Next-generation BMW M models could switch to plug-in hybrid power to meet stringent emissions standards coming into force in Europe – but the company insists petrol-electric tech will be exclusive to larger models, if it is adopted at all.
The head of BMW M Division, Markus Flasch, has told Australian media at the recent M Festival that it has hybrid power ‘on standby’ ready to use but there are still no firm plans – and no rush – to introduce electrification.
“I can assure you we’re working on electrification,” Mr Flasch says. “I’ve driven petrol-electric vehicles from the M team. I’ve driven plug-in hybrids from the M team. It’s there. But I cannot disclose data. I cannot disclose a (production) start date. But we’re working on it. It’s on the shelf.”
“The models that will see electrification won’t be the pure, the core, the most distilled projects such as the M2, 3 and 4. If we do something that will bring weight it’s very likely to be to a heavier, larger car. The X5 M today is a heavy and large car.”
Opting for the plug-in petrol-electric-hybrid route seems the foregone conclusion as BMW looks at committing to PHEV technology as a long-term solution rather than bridging application en route to full electrification on a large scale with mainstream model lines.
Mr Flasch stresses that, when is comes to commercialising M electrification – be it hybrid or full EV – there’s more concern about diluting the brand in customers’ eyes than there is overcoming technical challenges of adopting such technologies.
“It’s not about being the first with any particular technology. We have to be the best (but) we believe in the power of choice. I have very direct dialogue with customers… who are worried that we might dilute the power of those products today in order to be the first in new technology," he said.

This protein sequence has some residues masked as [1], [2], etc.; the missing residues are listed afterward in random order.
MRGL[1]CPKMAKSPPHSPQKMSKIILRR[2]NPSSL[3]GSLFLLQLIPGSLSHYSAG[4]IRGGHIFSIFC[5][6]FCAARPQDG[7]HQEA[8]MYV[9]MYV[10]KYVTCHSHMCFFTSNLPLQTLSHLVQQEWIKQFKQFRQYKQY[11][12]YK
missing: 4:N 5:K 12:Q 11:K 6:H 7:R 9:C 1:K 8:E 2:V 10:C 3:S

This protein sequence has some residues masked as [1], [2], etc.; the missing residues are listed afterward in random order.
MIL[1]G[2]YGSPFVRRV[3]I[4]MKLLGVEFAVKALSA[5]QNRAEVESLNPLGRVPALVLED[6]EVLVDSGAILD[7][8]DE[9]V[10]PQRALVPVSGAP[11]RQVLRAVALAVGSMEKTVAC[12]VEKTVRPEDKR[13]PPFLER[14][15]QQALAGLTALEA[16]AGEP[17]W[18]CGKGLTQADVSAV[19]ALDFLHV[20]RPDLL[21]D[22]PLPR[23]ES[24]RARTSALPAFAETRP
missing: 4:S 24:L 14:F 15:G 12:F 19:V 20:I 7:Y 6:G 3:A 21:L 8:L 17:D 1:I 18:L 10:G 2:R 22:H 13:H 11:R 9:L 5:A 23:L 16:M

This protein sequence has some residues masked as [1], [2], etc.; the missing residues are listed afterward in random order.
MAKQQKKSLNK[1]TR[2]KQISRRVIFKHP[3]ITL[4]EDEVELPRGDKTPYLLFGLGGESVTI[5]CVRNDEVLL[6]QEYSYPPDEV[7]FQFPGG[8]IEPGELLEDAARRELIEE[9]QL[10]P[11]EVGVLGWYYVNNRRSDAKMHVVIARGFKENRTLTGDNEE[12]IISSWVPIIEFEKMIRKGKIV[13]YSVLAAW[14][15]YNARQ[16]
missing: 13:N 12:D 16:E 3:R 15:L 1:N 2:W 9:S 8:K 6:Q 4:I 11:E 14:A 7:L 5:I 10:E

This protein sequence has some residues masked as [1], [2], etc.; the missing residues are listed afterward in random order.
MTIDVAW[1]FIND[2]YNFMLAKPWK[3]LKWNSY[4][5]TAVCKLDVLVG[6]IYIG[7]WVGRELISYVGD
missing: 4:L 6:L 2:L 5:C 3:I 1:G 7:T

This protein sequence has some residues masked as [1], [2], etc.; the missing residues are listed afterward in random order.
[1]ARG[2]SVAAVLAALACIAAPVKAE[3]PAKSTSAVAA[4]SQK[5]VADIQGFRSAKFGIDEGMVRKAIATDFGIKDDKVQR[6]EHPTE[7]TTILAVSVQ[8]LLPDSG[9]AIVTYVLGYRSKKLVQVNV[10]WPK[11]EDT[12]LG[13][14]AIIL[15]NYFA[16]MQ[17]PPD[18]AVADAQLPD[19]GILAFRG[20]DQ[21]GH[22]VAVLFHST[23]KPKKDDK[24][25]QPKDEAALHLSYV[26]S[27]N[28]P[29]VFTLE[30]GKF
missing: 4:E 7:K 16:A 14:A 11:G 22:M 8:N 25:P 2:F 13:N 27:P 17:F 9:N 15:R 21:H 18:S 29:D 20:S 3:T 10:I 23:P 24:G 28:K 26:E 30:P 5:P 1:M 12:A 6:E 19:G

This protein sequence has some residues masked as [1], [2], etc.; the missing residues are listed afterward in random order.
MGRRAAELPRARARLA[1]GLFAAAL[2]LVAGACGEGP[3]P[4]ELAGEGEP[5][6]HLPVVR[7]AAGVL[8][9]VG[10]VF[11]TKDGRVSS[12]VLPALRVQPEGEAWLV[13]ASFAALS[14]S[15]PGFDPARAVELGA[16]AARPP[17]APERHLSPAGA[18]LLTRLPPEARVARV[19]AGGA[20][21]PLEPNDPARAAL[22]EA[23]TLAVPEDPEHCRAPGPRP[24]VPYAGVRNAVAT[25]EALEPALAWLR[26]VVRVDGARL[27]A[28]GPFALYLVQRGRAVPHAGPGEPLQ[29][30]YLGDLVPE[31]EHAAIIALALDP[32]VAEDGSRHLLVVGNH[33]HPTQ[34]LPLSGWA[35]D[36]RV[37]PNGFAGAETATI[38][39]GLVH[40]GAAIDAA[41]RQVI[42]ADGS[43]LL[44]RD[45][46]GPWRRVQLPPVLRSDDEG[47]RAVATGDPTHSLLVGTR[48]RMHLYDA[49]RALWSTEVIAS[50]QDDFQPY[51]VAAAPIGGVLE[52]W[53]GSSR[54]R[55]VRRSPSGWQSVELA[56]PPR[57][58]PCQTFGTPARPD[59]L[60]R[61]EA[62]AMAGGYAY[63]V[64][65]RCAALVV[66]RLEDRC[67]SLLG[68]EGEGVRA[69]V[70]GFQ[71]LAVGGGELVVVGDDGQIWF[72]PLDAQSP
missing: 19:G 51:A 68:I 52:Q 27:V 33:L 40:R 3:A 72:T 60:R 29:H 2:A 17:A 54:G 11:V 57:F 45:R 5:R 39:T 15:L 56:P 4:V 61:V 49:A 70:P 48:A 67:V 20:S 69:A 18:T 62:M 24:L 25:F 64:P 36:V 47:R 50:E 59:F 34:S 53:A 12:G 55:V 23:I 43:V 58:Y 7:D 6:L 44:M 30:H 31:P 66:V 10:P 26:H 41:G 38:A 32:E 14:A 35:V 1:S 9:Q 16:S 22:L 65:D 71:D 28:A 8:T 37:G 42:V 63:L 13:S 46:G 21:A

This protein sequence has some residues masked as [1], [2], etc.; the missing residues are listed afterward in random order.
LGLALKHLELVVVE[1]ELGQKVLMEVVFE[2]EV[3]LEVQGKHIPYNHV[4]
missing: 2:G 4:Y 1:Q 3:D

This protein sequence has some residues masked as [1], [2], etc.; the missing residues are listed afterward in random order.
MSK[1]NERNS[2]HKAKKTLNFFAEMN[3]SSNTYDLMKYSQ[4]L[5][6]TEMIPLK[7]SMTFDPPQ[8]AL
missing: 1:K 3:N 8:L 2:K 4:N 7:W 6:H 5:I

“I’m not producing cars for demonstrators, for people who don’t buy them. I’m producing cars for our customers and (they have) a very, very clear opinion of what they want to see.
"They will only buy the successor model if it’s better than the predecessor model, so if a new technology doesn’t qualify itself as better than its predecessor then it’s not going to happen.
“Our customers aren’t bragging about having the latest and the greatest but they know if they have an M badge on their car it’s the best car when it comes to performance. We need to keep up this promise.”
Those technical challenges? By measure of the 2020 X5 M and X6 M models, any future hybridisation would surely have to surpass 375kW and 600Nm in output and 4.1-second 0-400m performance benchmarks afforded by these SUVs’ bi-turbo petrol V8s.
“We have to find ways to take out weight to afford the additional technology,” Flasch explains. “And there’s a lot going on the chassis side and the tyre side to compensate but the rules of physics always apply. There’s no simple answer (to these challenges).”